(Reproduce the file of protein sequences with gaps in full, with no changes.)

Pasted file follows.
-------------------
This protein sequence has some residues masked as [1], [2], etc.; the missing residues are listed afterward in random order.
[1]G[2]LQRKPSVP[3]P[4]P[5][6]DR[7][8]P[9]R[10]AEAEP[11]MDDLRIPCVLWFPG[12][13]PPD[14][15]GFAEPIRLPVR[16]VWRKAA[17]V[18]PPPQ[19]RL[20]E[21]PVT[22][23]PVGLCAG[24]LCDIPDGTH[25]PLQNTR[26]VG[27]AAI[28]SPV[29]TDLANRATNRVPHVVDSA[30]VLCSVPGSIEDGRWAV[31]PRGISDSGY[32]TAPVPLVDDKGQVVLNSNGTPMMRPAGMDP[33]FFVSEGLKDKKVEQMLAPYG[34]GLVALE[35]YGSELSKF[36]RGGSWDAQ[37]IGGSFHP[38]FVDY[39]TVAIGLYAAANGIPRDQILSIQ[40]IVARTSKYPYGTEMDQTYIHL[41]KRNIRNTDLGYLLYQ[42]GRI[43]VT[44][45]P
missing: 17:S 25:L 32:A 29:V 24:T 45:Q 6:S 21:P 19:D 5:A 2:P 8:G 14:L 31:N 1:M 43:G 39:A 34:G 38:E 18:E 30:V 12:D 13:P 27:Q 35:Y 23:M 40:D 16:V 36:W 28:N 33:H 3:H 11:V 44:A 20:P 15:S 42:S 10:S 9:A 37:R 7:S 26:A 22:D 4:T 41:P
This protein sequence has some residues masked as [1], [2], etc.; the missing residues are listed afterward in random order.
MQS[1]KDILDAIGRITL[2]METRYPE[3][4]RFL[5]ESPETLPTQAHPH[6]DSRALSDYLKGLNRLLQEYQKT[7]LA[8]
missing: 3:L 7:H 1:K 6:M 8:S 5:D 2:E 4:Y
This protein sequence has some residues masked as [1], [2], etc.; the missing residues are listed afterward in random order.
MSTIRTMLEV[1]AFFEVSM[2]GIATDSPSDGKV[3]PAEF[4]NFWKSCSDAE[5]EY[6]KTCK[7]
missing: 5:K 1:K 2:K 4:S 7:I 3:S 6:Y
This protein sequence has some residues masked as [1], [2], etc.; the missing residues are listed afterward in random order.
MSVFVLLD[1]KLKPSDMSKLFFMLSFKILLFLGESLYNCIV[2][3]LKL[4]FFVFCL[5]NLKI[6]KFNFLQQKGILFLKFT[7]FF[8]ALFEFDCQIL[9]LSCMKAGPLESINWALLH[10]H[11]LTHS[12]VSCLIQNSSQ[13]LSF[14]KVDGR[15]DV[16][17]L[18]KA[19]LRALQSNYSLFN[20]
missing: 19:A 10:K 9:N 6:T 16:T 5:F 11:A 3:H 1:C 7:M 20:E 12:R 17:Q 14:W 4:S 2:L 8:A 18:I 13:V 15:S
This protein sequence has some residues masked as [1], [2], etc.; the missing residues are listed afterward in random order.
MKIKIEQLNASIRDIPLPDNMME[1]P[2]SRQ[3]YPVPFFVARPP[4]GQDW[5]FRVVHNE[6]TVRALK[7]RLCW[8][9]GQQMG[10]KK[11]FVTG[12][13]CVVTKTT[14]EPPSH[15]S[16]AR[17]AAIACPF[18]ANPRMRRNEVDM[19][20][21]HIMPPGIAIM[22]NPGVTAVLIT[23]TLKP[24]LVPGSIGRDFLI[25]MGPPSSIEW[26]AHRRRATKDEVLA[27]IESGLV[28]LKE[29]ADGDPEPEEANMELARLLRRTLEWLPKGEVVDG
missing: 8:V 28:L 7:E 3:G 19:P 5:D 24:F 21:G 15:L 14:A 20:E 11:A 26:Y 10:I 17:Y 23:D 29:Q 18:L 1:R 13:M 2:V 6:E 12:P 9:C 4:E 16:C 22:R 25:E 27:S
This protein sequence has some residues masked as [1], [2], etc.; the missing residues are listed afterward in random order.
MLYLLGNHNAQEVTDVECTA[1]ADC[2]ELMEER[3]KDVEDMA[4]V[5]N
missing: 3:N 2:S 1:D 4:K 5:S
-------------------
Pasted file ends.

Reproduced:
This protein sequence has some residues masked as [1], [2], etc.; the missing residues are listed afterward in random order.
[1]G[2]LQRKPSVP[3]P[4]P[5][6]DR[7][8]P[9]R[10]AEAEP[11]MDDLRIPCVLWFPG[12][13]PPD[14][15]GFAEPIRLPVR[16]VWRKAA[17]V[18]PPPQ[19]RL[20]E[21]PVT[22][23]PVGLCAG[24]LCDIPDGTH[25]PLQNTR[26]VG[27]AAI[28]SPV[29]TDLANRATNRVPHVVDSA[30]VLCSVPGSIEDGRWAV[31]PRGISDSGY[32]TAPVPLVDDKGQVVLNSNGTPMMRPAGMDP[33]FFVSEGLKDKKVEQMLAPYG[34]GLVALE[35]YGSELSKF[36]RGGSWDAQ[37]IGGSFHP[38]FVDY[39]TVAIGLYAAANGIPRDQILSIQ[40]IVARTSKYPYGTEMDQTYIHL[41]KRNIRNTDLGYLLYQ[42]GRI[43]VT[44][45]P
missing: 17:S 25:L 32:A 29:V 24:T 45:Q 6:S 21:P 19:D 5:A 2:P 8:G 14:L 31:N 1:M 43:G 39:A 34:G 38:E 18:E 30:V 12:D 13:P 27:Q 35:Y 23:M 40:D 16:V 36:W 28:N 33:H 3:H 11:V 44:A 20:P 15:S 42:S 10:S 9:A 37:R 7:S 26:A 22:D 4:T 41:P
This protein sequence has some residues masked as [1], [2], etc.; the missing residues are listed afterward in random order.
MQS[1]KDILDAIGRITL[2]METRYPE[3][4]RFL[5]ESPETLPTQAHPH[6]DSRALSDYLKGLNRLLQEYQKT[7]LA[8]
missing: 3:L 7:H 1:K 6:M 8:S 5:D 2:E 4:Y
This protein sequence has some residues masked as [1], [2], etc.; the missing residues are listed afterward in random order.
MSTIRTMLEV[1]AFFEVSM[2]GIATDSPSDGKV[3]PAEF[4]NFWKSCSDAE[5]EY[6]KTCK[7]
missing: 5:K 1:K 2:K 4:S 7:I 3:S 6:Y
This protein sequence has some residues masked as [1], [2], etc.; the missing residues are listed afterward in random order.
MSVFVLLD[1]KLKPSDMSKLFFMLSFKILLFLGESLYNCIV[2][3]LKL[4]FFVFCL[5]NLKI[6]KFNFLQQKGILFLKFT[7]FF[8]ALFEFDCQIL[9]LSCMKAGPLESINWALLH[10]H[11]LTHS[12]VSCLIQNSSQ[13]LSF[14]KVDGR[15]DV[16][17]L[18]KA[19]LRALQSNYSLFN[20]
missing: 19:A 10:K 9:N 6:T 16:T 5:F 11:A 3:H 1:C 7:M 20:E 12:R 17:Q 14:W 4:S 2:L 8:A 18:I 13:V 15:S
This protein sequence has some residues masked as [1], [2], etc.; the missing residues are listed afterward in random order.
MKIKIEQLNASIRDIPLPDNMME[1]P[2]SRQ[3]YPVPFFVARPP[4]GQDW[5]FRVVHNE[6]TVRALK[7]RLCW[8][9]GQQMG[10]KK[11]FVTG[12][13]CVVTKTT[14]EPPSH[15]S[16]AR[17]AAIACPF[18]ANPRMRRNEVDM[19][20][21]HIMPPGIAIM[22]NPGVTAVLIT[23]TLKP[24]LVPGSIGRDFLI[25]MGPPSSIEW[26]AHRRRATKDEVLA[27]IESGLV[28]LKE[29]ADGDPEPEEANMELARLLRRTLEWLPKGEVVDG
missing: 8:V 28:L 7:E 3:G 19:P 5:D 24:F 21:G 15:L 14:A 20:E 11:A 26:Y 10:I 17:Y 23:D 29:Q 18:L 1:R 13:M 2:V 6:E 12:P 9:C 4:E 16:C 22:R 25:E 27:S
This protein sequence has some residues masked as [1], [2], etc.; the missing residues are listed afterward in random order.
MLYLLGNHNAQEVTDVECTA[1]ADC[2]ELMEER[3]KDVEDMA[4]V[5]N
missing: 3:N 2:S 1:D 4:K 5:S